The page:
FoodNitrate in meat and meat preservatives; Sodium and chloride of meat, fish, dairy products, etc.; Calcium in milk and dairy products; Nitrate in vegetables
MiningUrinary fluoride monitoring of aluminum production workers
Paper and pulpSulfide and chloride in pulping liquors, recovery cycles and effluents
PharmaFluoride concentration in samples from research and quality control; Application of other ISEs
Power generationChloride, sodium, calcium in effluents; Fluoride in nuclear fuel reprocessing
WaterPotassium, sodium, calcium, chloride in drinking water, brewing water, etc.; Nitrate in waste water and effluents

Find more info in the additional sub-chapters of the Ion Selective Electrode – Theory and Practice Guide

 

2.1 Typical applications in selected industrial segments

2.2 Selected application examples

3. The Meter-Sensor-Solution System

Reliable and fast ion concentration determinations base on the appropriate measuring system. Five steps lead to the right system for your applications. Let's start with the selection of the right ion meter.

Users of ion meters have different needs and requirements to cover. Hence, manufacturers offer several meters to match. Rather simple meters provide limited functionalities for basic applications. High performance meters come with a lot of functionalities including incremental procedures, built-in methods with automatic result calculations, compliance support and automation. Another criterion is the place of use: A benchtop meter is used in the laboratories. For field use a portable meter is recommended.

METTLER TOLEDO offers a wide range of ion-selective sensors: the perfectION™ line. These combined sensors guarantee top performance as well as easy handling. Thanks to the Click & Clear™ reference junction the sample type hardly matters: whether the ion species of interest is being determined in an easy aqueous solution or in more complex matrices like waste-water, perfectION™ will always give the right results. We provide valuable guidebooks for the following perfectION™ sensors:

  • Calcium electrode (51710842)
  • Chloride electrode (51710843)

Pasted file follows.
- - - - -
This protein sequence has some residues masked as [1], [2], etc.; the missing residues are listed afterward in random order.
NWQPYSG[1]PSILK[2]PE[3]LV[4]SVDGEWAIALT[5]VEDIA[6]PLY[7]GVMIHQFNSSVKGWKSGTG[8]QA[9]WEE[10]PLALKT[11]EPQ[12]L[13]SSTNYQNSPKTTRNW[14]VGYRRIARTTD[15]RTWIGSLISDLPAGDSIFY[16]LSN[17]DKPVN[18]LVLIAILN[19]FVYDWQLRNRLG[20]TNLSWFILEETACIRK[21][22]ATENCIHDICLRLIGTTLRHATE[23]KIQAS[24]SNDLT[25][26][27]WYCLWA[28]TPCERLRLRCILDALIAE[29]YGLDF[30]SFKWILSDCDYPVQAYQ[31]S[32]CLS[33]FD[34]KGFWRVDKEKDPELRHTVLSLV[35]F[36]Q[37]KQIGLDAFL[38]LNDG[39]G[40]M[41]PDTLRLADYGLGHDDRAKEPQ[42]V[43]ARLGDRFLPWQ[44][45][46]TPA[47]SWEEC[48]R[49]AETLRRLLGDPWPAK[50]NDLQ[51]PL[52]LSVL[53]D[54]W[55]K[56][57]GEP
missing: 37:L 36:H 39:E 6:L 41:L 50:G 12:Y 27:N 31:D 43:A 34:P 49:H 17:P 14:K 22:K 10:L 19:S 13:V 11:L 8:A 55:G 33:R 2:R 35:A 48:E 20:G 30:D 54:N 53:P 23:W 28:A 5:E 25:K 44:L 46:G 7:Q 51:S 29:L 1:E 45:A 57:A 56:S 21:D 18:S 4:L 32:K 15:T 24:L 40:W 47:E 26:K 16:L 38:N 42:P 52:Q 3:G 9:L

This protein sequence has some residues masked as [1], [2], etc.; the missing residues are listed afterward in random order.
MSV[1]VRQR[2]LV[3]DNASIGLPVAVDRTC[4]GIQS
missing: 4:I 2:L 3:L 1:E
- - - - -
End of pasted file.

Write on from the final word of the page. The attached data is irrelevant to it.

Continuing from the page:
• Cupric electrode (51710844)
  • Cyanide electrode (51710845)
  • Fluoride electrode (51710846)
  • Iodide electrode (51710847)
  • Lead electrode (51710848)
  • Nitrate electrode (51710849)
  • Potassium electrode (51710850)
  • Silver/Sulfide electrode (51710851)

Learn more about the combined ion selective electrodes: www.mt.com/perfectION

 

Find more info in the additional sub-chapters of the Ion Selective Electrode – Theory and Practice Guide

 

3.1 Select the ion meter

3.2 Choose the sensor

3.3 Choose the solution

3.4 Add ideal further accessories

3.5 Easy system check

4. Good ISE Practice

This chapter presents some hints and recommendations for the daily use of ISEs. They are based on generally accepted handling and operational rules and support you to reach good practice level. The first sub-chapter emphasizes on sample preparation for ISE measurement.

ISE measurements are carried out in liquid samples. Hence, solid samples need to be dissolved. The analyte ion can often be extracted. Use deionized water for dissolution and extraction. Samples may also need dilution to reach the linear range of the ISE. Dilution solvent: deionized water.

Find more info in the additional sub-chapters of the Ion Selective Electrode – Theory and Practice Guide

 

4.1 Sample preparation for ISE measurement

4.2 ISE preparatory steps

4.3 Measurement and calibration – stirring and rinsing

4.4 Practical consequences of ISE types

4.5 Storage of ISEs

 

Good Electrochemistry Practice™ - Know the Risks of Your pH Measurement

Measuring pH in the laboratory is a common analysis, but so many things can go wrong. The same goes for conductivity, ion concentration, dissolved oxygen and redox. Good Electrochemistry Practice™ is about guiding you through the whole product lifecycle, detecting possible risks and finding the right tools to address these and ascertain good results.

  • Preservation of the accuracy and precision of results
  • Compliance with regulations
  • Minimization of risks
  • Increased productivity and reduced costs
  • Protection of investment

Learn more about Good Electrochemistry Practice

5. Troubleshooting

When problems occur follow a systematic procedure to locate the sources of error. Stringently check the four components of the measuring system one by one. Refer to manufacturer data.

The easy system check as explained in a previous chapter is the initial step to locate the problem and restore the original level of performance. A general ion-selective measurement troubleshooting checklist is offered in this guide and includes the following points: meter, electrode, application, technique.